Graffito. Most people don't recognize the word, the singular form of graffiti. Even fewer recognize the vernacular term, graf. However, many a Montrose pedestrian or driver recognizes the dour face of Chicken Boy, whether they know the name or not. Wooden cutouts of the cartoony yellow-faced guy with a red cock's-comb hat keep watch from all over the neighborhood. This past Christmas, posters of the curious kid displayed him with his cock's comb transmogrified into a Santa hat, with "Steal This Poster" printed at the top. (We stole one. Tee-hee.) Who is this guy? Mike "Miguelito" Andrews created the image as a poster campaign while earning his arts degree at the University of Texas in Austin. The school gladly awarded Andrews a grant to pursue his Warhol-inspired concept of "becoming famous by being famous," by planting the icon across the globe. Working out of his 5,000-square-foot home studio (OneTen Studios, a.k.a. Chicken Boy World Headquarters) near Minute Maid Park, he has held five collaborative shows in less than a year, most recently the graf exhibit "Eye of the Beholder," which included the collective Aerosol Warfare. This is no ordinary feat. No, sir. This is a job for Chicken Boy.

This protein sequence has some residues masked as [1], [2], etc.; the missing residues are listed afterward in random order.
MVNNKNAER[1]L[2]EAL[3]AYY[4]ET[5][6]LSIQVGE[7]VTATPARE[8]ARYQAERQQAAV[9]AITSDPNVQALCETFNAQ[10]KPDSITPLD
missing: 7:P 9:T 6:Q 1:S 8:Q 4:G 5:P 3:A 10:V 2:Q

Houston has already gotten some national attention in the realm of microcinema for possessing the eccentric little converted church known as Aurora Picture Show. Another well-known outlet for independent short films, Independent Exposure, has held screenings all over the United States and across the globe. (One event was held in a gunpowder factory in Belgrade one week before the NATO bombing.) The only cities fortunate enough to have regular monthly screenings are San Francisco and Houston, the full-time homes of founder Joel Bacher and operator Patrick Kwiatkowski. They've found an appropriately interesting enough venue in a fire station-turned-art gallery/theater. Kwiatkowski wisely makes each showing not just a viewing of some unique film shorts from international filmmakers but a party where people can mingle for some time afterward, complete with open bar. It's a welcome addition to Houston's film scene.